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Assessing and Re-assessing the Roles of Women in our Communities

I have spoken to a number of rabbinic colleagues and many of them have told me that one of the most challenging issues with which they have dealt is the evolving role of women in the Jewish community. Depending on the community, the issue may revolve around the type of Torah that they are encouraged to study, certain ritual issues like women’s hakafot and women’s megillah readings, or the role of women as lay or spiritual leaders of communities. Perhaps the more interesting issue when these topics are discussed is whether any particular practice or role is sanctioned halachically or whether it is consistent with Torah values, what some may call meta-halacha. Different rabbis may come to different conclusions on these issues based on their analyses, intuition and/or guidance from their poskim.  However, what’s not often discussed but also important is the impact that such practices may have on a community and the likelihood that these practices will unify or splinter the community.

Some colleagues and mentors have taken the approach that when it comes to women’s issues, we should only advocate making changes if there is a very strong push by a significant portion of the community to make these changes.  They caution that if only a few members of the community advocate for a change, it may be unwise to make this change.  They argue that sometimes we tend to think that those who are the loudest are representative of the entire community when, in fact, they are not.  It is also true that in a world where people are often passionate about hot-button issues like women’s issues, sometimes the status quo seems to be the best way to maintain peace within the community.  At the end of the day, I have found that even if in the abstract people might choose option A over option B, most people are averse to confrontation and therefore would rather stick with option B if that is the current practice.  The thinking, therefore, is that unless there is a strong push for change by a significant percentage of the community, maintaining status quo is the way to go.  Indeed, I have heard of stories where in some communities, large segments of a shul community left the shul when certain more “progressive” stances were adopted in a particular shul.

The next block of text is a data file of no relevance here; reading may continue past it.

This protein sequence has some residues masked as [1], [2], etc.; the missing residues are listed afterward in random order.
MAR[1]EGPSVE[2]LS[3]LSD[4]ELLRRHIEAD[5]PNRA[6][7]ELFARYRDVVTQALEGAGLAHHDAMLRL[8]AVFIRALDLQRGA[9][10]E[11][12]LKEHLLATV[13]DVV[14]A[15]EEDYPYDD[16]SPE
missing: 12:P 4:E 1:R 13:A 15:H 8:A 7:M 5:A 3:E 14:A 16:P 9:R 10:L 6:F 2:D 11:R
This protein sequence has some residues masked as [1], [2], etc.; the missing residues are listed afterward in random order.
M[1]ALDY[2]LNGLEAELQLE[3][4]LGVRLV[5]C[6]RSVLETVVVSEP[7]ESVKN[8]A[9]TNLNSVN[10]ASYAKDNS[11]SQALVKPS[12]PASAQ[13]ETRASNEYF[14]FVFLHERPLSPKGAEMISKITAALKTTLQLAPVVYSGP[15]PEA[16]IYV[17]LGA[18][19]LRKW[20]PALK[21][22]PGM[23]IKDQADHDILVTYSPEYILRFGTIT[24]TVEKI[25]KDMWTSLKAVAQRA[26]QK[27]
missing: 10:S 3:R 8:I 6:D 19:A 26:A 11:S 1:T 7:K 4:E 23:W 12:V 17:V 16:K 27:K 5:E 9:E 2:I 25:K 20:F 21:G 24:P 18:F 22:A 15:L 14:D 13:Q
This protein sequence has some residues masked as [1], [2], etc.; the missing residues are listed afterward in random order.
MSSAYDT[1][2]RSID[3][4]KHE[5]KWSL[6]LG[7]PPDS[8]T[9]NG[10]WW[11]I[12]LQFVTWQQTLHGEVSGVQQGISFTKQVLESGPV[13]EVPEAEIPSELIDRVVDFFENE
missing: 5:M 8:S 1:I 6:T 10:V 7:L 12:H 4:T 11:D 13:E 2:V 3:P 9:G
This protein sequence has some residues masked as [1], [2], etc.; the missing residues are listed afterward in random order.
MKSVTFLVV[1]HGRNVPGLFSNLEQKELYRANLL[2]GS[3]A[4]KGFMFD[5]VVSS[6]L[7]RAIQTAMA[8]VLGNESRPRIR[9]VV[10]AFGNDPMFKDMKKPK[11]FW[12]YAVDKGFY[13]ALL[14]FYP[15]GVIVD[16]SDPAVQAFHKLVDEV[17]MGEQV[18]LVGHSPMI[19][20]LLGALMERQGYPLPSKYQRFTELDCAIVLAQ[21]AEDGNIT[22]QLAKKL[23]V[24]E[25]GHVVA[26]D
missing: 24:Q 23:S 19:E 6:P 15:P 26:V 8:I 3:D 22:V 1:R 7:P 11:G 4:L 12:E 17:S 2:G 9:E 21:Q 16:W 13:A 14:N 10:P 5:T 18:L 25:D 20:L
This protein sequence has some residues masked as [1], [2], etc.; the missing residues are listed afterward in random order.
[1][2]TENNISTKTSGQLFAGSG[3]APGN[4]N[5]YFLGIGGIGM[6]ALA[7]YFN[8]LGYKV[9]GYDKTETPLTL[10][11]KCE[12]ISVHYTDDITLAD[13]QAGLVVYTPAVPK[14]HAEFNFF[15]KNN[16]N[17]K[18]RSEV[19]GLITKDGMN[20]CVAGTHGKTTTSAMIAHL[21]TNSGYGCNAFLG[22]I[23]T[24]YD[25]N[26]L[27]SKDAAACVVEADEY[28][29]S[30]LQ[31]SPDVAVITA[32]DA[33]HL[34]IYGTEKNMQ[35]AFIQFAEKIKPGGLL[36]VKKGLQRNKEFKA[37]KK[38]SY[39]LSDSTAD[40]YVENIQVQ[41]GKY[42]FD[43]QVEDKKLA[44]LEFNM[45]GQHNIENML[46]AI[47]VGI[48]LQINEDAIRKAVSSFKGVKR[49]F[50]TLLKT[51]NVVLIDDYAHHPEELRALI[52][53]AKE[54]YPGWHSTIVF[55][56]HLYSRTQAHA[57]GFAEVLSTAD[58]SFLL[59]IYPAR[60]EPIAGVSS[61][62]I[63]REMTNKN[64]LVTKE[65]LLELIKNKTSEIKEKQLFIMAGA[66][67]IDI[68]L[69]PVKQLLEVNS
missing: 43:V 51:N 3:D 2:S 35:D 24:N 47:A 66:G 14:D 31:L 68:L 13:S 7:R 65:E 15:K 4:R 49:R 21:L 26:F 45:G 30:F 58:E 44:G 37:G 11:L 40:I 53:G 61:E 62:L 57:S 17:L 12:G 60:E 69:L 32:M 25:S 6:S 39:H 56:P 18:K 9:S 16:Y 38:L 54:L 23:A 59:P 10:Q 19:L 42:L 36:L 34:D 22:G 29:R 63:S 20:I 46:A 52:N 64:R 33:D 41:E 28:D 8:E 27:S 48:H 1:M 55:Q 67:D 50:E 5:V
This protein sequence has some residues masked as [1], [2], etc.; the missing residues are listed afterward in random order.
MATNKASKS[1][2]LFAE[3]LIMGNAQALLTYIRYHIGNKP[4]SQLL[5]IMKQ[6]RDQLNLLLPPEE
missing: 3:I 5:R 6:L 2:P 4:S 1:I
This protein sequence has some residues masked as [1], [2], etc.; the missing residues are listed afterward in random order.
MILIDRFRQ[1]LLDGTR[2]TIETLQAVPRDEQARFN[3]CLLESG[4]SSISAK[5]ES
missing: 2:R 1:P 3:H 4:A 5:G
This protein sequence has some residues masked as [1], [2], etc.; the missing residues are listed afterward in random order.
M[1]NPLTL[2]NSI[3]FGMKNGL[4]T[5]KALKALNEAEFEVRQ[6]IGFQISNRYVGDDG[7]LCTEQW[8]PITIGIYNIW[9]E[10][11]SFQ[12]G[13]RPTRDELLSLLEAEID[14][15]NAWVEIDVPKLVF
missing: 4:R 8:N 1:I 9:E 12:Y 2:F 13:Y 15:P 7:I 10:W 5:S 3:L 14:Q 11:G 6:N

Even though I sympathize with this approach and, on some level, it is the “easier” approach, I don’t think that it is the correct approach for a shul to take on these issues or any issues, for that matter.  First of all, if the only time a shul will adopt a change is when there is significant pressure from significant members of the community, then that creates an adversarial climate between different factions of the shul.  In essence, this approach tells members that the only way they will be heard is if they make a lot of noise.  In this “squeaky wheel gets the grease” approach, women are encouraged to become activists, but then they are likely to be viewed as complainers when they do speak out loudly.  Many women frankly might want change but don’t want to be labeled as complainers so they remain quiet and frustration builds.  Additionally, adopting an approach that we will only make changes if enough people complain frames the desire for women who want to have a more active role in the shul as complainers, agitators and rabble rousers and may call into question their motivations for advocating change.  Again, every rabbi and every community should have standards by which they evaluate whether adopting certain changes are sanctioned halachically and are consistent with Torah values (however they determine that), but shul leadership must create opportunities to periodically assess and re-assess their shul practices to maximize the engagement of all segments of their community, men, women, children, singles, senior citizens, etc., in avodat Hashem in the synagogue.

A number of years ago, Dr. Leslie Ginsparg Klein, Academic Dean of Women’s Institute of Torah Seminary and College, spoke at our shul about the founding of the Bais Yaakov movement for women’s education.  She remarked that many of the gedolim who supported the movement initially viewed it as a necessary evil, that if we don’t provide women with an advanced Jewish education, they will be drawn away from Torah and mitzvot to the outside world which appears more sophisticated than their current Jewish education.  However, many of the women who advocated for advanced Torah study for women argued that the goal was not simply to “save” the women from the outside world.  Rather, because of greater educational opportunities for women in the broader world, providing them with greater educational opportunities in Torah study will only enhance their avodat Hashem.

Hopefully, shul communities are having conversations on how to engage millennials, singles, teenagers and senior citizens, not as a response to complaints by large segments of the community, but because it is their mission to do this.  Similarly, shul communities should do the same when it comes to women’s roles in their community.  It is a very delicate and sensitive topic, but it is a topic that must proactively be discussed nonetheless in our shul communities.  Not simply because we feel that we have no choice but to do so, but because we are eager to explore the ways that all of our members can benefit in our shul communities if we do so.

 

About the Author
Jonathan Muskat is the Rabbi of the Young Israel of Oceanside.
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